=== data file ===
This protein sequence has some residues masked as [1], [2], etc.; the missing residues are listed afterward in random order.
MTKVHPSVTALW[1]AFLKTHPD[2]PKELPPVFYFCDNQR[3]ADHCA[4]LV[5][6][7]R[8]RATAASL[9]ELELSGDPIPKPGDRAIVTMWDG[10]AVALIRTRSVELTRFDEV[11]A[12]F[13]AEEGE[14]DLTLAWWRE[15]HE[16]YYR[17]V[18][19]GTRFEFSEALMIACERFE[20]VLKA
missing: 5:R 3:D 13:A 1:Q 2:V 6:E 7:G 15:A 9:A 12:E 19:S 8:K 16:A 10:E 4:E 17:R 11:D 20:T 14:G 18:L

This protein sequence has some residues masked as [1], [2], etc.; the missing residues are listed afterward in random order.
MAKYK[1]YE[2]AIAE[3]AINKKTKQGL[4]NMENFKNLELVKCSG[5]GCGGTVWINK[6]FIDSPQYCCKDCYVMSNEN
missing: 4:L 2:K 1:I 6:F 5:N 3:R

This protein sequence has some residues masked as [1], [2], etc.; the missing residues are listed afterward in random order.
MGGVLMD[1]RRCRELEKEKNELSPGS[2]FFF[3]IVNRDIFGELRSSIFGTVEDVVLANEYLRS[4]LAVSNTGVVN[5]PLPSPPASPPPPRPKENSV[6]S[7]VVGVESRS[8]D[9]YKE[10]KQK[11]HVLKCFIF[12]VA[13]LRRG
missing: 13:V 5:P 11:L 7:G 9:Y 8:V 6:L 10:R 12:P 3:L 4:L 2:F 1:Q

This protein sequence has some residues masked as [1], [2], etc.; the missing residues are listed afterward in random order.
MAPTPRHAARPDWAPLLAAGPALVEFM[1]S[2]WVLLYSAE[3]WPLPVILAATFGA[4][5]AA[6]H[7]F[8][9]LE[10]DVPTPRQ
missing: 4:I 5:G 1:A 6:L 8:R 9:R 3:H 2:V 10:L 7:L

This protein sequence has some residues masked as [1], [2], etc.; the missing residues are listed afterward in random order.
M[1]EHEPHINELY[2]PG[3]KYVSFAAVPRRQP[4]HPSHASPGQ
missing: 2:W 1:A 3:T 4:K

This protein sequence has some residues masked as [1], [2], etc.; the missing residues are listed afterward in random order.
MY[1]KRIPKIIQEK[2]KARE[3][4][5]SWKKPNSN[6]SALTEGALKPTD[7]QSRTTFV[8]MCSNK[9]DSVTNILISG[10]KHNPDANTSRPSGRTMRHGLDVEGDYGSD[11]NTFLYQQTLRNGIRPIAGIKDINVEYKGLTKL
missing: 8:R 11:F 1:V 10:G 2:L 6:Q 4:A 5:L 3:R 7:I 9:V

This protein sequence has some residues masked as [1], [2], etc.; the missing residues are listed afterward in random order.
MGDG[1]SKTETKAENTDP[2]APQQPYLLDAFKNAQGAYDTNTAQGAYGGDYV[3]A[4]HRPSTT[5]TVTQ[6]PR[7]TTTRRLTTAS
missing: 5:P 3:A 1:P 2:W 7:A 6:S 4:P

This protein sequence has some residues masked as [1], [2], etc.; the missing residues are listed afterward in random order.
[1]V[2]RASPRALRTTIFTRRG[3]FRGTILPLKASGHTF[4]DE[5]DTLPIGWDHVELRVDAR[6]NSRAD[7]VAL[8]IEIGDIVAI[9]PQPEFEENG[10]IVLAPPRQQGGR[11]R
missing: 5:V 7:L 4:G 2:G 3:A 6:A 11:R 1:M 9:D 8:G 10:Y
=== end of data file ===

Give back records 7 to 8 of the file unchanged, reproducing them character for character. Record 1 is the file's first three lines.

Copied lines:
This protein sequence has some residues masked as [1], [2], etc.; the missing residues are listed afterward in random order.
MGDG[1]SKTETKAENTDP[2]APQQPYLLDAFKNAQGAYDTNTAQGAYGGDYV[3]A[4]HRPSTT[5]TVTQ[6]PR[7]TTTRRLTTAS
missing: 5:P 3:A 1:P 2:W 7:A 6:S 4:P

This protein sequence has some residues masked as [1], [2], etc.; the missing residues are listed afterward in random order.
[1]V[2]RASPRALRTTIFTRRG[3]FRGTILPLKASGHTF[4]DE[5]DTLPIGWDHVELRVDAR[6]NSRAD[7]VAL[8]IEIGDIVAI[9]PQPEFEENG[10]IVLAPPRQQGGR[11]R
missing: 5:V 7:L 4:G 2:G 3:A 6:A 11:R 1:M 9:D 8:G 10:Y